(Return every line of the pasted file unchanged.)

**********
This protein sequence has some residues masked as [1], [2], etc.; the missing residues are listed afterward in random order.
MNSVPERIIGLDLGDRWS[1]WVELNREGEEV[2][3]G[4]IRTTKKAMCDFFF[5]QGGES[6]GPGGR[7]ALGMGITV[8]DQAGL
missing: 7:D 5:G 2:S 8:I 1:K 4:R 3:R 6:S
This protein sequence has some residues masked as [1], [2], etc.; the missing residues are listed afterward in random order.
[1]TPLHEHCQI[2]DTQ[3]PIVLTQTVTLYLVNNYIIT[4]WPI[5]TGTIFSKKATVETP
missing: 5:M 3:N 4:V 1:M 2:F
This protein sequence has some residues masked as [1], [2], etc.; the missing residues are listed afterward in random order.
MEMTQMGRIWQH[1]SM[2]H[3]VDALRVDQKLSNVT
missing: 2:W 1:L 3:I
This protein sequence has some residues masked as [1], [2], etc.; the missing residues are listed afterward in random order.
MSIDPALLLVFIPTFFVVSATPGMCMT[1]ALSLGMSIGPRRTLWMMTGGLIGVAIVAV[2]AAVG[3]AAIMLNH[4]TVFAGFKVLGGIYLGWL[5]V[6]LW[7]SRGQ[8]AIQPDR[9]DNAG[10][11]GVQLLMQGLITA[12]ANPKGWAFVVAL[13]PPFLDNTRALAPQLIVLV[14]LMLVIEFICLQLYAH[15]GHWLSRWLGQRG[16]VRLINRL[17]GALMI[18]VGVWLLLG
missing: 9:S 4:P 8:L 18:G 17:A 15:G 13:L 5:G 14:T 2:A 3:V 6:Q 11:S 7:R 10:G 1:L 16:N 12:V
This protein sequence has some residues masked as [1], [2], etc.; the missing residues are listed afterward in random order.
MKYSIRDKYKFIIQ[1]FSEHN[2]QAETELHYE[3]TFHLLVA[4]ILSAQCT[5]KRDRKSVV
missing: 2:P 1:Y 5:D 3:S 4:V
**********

This protein sequence has some residues masked as [1], [2], etc.; the missing residues are listed afterward in random order.
MNSVPERIIGLDLGDRWS[1]WVELNREGEEV[2][3]G[4]IRTTKKAMCDFFF[5]QGGES[6]GPGGR[7]ALGMGITV[8]DQAGL
missing: 7:D 5:G 2:S 8:I 1:K 4:R 3:R 6:S
This protein sequence has some residues masked as [1], [2], etc.; the missing residues are listed afterward in random order.
[1]TPLHEHCQI[2]DTQ[3]PIVLTQTVTLYLVNNYIIT[4]WPI[5]TGTIFSKKATVETP
missing: 5:M 3:N 4:V 1:M 2:F
This protein sequence has some residues masked as [1], [2], etc.; the missing residues are listed afterward in random order.
MEMTQMGRIWQH[1]SM[2]H[3]VDALRVDQKLSNVT
missing: 2:W 1:L 3:I
This protein sequence has some residues masked as [1], [2], etc.; the missing residues are listed afterward in random order.
MSIDPALLLVFIPTFFVVSATPGMCMT[1]ALSLGMSIGPRRTLWMMTGGLIGVAIVAV[2]AAVG[3]AAIMLNH[4]TVFAGFKVLGGIYLGWL[5]V[6]LW[7]SRGQ[8]AIQPDR[9]DNAG[10][11]GVQLLMQGLITA[12]ANPKGWAFVVAL[13]PPFLDNTRALAPQLIVLV[14]LMLVIEFICLQLYAH[15]GHWLSRWLGQRG[16]VRLINRL[17]GALMI[18]VGVWLLLG
missing: 9:S 4:P 8:L 18:G 17:A 15:G 13:L 5:G 14:T 2:A 3:V 6:Q 11:S 7:R 10:G 1:L 16:N 12:V
This protein sequence has some residues masked as [1], [2], etc.; the missing residues are listed afterward in random order.
MKYSIRDKYKFIIQ[1]FSEHN[2]QAETELHYE[3]TFHLLVA[4]ILSAQCT[5]KRDRKSVV
missing: 2:P 1:Y 5:D 3:S 4:V